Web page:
“Another twenty rooms and then there’ll still be more and you’ll tell me to describe them, and more and more kitchens servants tell-tale tittle-tattle secrets of the bedchamber families mile upon mile of streets and stairs and lumber rooms and junk-shoips of antique-dealers grocers butchers skimping and scraping everywhere in our heads how dreary it all is always starting over again why, all these dead people around us all these dead people we third degree to make them talk when will you have finished I haven’t asked anything, am I always going to have to start again the evenings in the bistro in the street what how why
Pull yourself together, describe them”—Robert Pinget, The Inquisitory, 1962.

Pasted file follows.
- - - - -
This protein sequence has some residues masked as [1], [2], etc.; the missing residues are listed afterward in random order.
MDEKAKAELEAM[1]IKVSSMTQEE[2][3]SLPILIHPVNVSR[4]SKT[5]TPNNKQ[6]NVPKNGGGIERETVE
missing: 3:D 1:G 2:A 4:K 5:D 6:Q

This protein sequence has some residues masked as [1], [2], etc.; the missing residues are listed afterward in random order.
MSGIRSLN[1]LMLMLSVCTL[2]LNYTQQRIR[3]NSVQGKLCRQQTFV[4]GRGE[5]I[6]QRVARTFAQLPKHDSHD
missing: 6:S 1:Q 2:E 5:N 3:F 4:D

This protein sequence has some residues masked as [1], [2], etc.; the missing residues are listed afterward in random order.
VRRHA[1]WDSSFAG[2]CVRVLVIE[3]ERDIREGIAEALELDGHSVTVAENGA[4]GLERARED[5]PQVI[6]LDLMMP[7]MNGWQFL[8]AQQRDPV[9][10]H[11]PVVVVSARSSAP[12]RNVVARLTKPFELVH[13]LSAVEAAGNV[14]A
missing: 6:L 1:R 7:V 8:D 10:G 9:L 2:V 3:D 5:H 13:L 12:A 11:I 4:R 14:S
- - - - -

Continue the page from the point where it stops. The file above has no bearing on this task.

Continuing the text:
“Am I pushing or dying? the light up there, the immense round blazing white light is drinking me. It drinks me slowly, inspires me into space. If I do not close my eyes, it will drink all of me. I seep upward, in long icy threads, too light, and yet inside me there is a fire too, the nerves are twisted, there is no rest from this long tunnel dragging me, or am I pushing myself out of the tunnel, or is the child being pushed out of me, or is the light drinking me. Am I dying? The ice in the veins, the cracking of the bones, this pushing in darkness, with a small shaft of light in the eyes like the edge of the knife, the feeling of a knife cutting the flesh, the flesh somewhere is tearing as if it were burned through by a flame, somewhere my flesh is tearing and the blood is spilling out. I am pushing in the darkness, in utter darkness.”—Anais Nin, “Birth”, 1938.